So this got me thinking I wonder what it would be like if we got some children still at school into the working environment and told them what we do and challenges we have and asked them what they would do to resolve them?
For example I wondered how my daughter would get an organisation to embrace Enterprise Architecture. So I asked “how would you get someone to build something in a way you wanted them to do it”. She replied “I would build it first so that they could copy it”
I then asked “What would you do if they would not copy it?” and she said “Find some other people to copy it”
Sounds like she is creating a stakeholder power map without knowing it.......
I wonder what possibilities would be created if we thought in the same curious, inventive and unbounded mind of children? Are they the great untapped innovators?
Next time you have a challenge approach it with a view that no idea is a bad idea and break down those perceived barriers you have built up over time.
Footnote – Is Bob the Builder an Enterprise Architect? The other day my daughter said to me “Before you start anything you need to have a plan of what you want to do and how to do it. Just like Bob the Builder” Is she an Enterprise Architect in the making.......
I have entitled this post Open Business. It could quite easily be titled Open Government, Government 2.0, Open Insurance, Open Retail, Open any business for that matter. So for the purposes of my thoughts here today I have made it generic and called it Open Business.
I was thinking of actually calling it Open Enterprise which then got me thinking. If I was going to call this Open Enterprise and now I am calling it Open Business should we bite the bullet and get rid of the term Enterprise Architecture and call it Business Architecture. It is the architecture of a business after all. Let it encompass all the layers of an Enterprise Architecture that we have today – business, application and technology. Maybe call the layers something like operation, application and technology layers of an organisations Business Architecture? Operation may not be the best term but hopefully you understanding what I am trying to saying. It may help to get rid of the stigma of IT not being part of a business when it is. Something I have written about previously in you never here of business/finance alignment. Anyway that is maybe for another discussion.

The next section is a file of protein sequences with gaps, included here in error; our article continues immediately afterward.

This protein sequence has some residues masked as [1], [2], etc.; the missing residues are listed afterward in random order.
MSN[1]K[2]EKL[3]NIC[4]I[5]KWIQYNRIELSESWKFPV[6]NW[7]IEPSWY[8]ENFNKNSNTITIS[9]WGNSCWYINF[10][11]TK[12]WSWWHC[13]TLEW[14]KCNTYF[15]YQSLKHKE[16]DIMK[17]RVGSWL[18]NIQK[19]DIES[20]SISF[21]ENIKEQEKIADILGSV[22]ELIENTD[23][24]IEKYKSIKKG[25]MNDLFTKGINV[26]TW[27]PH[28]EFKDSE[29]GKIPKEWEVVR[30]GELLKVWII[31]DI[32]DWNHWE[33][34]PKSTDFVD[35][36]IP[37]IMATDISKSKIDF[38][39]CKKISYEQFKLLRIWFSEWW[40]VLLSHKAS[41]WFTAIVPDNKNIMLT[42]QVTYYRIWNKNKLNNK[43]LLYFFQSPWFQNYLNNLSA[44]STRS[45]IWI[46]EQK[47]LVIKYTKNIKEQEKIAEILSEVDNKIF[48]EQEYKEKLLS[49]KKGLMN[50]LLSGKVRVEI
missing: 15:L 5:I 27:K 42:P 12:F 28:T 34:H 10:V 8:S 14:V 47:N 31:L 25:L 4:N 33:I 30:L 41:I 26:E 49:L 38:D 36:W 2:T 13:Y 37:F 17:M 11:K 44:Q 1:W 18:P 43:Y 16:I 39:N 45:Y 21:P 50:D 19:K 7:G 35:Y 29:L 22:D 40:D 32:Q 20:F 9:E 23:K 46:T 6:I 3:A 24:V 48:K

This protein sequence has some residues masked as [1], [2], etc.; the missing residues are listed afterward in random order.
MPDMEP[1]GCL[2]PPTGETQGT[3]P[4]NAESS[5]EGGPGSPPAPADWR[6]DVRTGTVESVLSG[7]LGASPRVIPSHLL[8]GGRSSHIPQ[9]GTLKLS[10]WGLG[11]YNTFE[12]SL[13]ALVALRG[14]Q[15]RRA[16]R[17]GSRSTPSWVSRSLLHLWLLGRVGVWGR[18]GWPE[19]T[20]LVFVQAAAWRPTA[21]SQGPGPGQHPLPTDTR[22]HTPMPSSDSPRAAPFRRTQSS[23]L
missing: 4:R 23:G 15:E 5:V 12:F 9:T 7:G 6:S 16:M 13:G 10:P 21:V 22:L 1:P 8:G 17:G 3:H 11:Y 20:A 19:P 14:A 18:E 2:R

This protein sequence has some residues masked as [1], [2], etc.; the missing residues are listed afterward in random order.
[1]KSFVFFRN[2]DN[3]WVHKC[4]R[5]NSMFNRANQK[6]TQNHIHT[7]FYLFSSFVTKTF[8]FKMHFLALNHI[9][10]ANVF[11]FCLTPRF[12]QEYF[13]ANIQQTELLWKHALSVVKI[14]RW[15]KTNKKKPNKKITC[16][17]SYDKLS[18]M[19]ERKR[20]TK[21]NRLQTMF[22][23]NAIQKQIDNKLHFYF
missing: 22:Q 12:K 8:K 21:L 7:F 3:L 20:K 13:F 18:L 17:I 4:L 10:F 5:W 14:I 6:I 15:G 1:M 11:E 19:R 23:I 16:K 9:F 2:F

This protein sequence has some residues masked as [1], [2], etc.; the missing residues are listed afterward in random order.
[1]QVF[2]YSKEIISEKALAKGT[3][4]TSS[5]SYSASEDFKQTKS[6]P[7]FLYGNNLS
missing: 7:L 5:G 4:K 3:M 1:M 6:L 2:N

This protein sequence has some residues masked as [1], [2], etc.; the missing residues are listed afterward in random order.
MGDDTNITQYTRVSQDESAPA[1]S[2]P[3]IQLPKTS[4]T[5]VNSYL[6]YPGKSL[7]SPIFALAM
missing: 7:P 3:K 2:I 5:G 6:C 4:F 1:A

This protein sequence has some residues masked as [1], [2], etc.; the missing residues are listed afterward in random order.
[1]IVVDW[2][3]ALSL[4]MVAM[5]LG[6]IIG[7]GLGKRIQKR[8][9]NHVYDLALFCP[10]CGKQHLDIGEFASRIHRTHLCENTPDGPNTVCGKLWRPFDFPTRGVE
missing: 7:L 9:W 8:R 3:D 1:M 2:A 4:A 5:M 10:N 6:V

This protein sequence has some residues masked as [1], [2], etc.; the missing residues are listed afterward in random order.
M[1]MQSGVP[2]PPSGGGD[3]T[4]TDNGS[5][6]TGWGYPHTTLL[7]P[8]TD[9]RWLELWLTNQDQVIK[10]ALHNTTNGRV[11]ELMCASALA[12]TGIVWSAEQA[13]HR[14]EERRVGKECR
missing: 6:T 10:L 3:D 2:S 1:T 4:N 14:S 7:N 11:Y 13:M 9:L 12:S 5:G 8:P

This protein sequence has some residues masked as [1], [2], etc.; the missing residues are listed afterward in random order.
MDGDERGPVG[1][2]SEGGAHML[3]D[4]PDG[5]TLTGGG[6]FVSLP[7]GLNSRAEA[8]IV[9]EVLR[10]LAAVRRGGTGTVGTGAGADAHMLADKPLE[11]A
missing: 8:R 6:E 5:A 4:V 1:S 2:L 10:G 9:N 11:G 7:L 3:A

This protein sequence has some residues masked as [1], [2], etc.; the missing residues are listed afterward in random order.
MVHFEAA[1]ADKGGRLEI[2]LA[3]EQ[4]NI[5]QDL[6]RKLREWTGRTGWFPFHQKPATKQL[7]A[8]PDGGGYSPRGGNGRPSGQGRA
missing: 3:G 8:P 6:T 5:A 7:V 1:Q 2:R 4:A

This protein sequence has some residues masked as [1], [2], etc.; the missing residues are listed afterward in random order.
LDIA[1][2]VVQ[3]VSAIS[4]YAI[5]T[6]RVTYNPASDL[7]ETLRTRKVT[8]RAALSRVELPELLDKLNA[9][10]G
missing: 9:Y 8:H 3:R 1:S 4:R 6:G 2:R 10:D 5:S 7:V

The purpose of this posting is around opening up an organisations knowledge capital to allow others to create innovative and exciting value from it. The United States Government has an initiative on-going at present, data.gov, to provide access to government data for others to use and create innovative and exciting applications. The UK Government is doing a similar thing with data.gov.uk as part of Smarter Government. We all know how google maps is changing the way we find out where places are and how to get to them both on the Internet and on smart devices such as the iPhone. Is there a website with a location service on it anywhere that doesn't use Google Maps these days?
This is all good stuff and there are some really innovative and exciting opportunities being created. I love Google Maps on the iPhone with the overlay of traffic data hot spots. Information is important, see Wisdom Hierarchy. However the one thing that strikes me about this is it just providing information.
For me the real opportunities are in governments and organizations that not only provide access to the information that they hold, they also provide access to core business services and functions that they perform. In simple IT terms a set of business application programming interfaces (APIs). This, coupled with access to an organizations information, will provide really ground breaking innovative applications for consumers.
Imagine a world where you can go to book a holiday from a site called YourPerfectHoliday.com (I made this up and the domain is for sale...). It takes in your personal information of where you have been, what you like to read and watch, integrates that with information from travel companies on what destinations may match what you like and then offers a set of option. You select an option and it makes the booking direct from the site with the company offering the holiday. It also books any transfers and train ticket. This is because that company has not only provide access to its data it has provided an API for others to use. So have the train companies to book train tickets and airline companies for flights. You don't have to book them individually and you don't need an administrative person doing the bookings in the background manually.